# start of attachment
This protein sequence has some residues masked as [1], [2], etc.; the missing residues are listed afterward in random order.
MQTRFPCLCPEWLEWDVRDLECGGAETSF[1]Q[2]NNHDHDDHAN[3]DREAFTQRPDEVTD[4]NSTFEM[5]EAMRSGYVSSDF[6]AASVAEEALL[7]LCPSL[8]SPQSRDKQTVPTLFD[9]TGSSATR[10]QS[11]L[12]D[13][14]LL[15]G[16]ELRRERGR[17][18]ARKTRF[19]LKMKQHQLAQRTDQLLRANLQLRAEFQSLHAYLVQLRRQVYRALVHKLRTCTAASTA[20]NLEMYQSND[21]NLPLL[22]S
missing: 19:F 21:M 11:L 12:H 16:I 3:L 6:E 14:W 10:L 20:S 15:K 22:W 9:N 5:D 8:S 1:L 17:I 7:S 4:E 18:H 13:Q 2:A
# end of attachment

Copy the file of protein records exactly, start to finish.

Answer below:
This protein sequence has some residues masked as [1], [2], etc.; the missing residues are listed afterward in random order.
MQTRFPCLCPEWLEWDVRDLECGGAETSF[1]Q[2]NNHDHDDHAN[3]DREAFTQRPDEVTD[4]NSTFEM[5]EAMRSGYVSSDF[6]AASVAEEALL[7]LCPSL[8]SPQSRDKQTVPTLFD[9]TGSSATR[10]QS[11]L[12]D[13][14]LL[15]G[16]ELRRERGR[17][18]ARKTRF[19]LKMKQHQLAQRTDQLLRANLQLRAEFQSLHAYLVQLRRQVYRALVHKLRTCTAASTA[20]NLEMYQSND[21]NLPLL[22]S
missing: 19:F 21:M 11:L 12:H 16:I 3:L 6:E 14:W 10:L 20:S 15:K 22:W 9:N 5:D 8:S 1:L 17:I 7:S 4:E 18:H 13:Q 2:A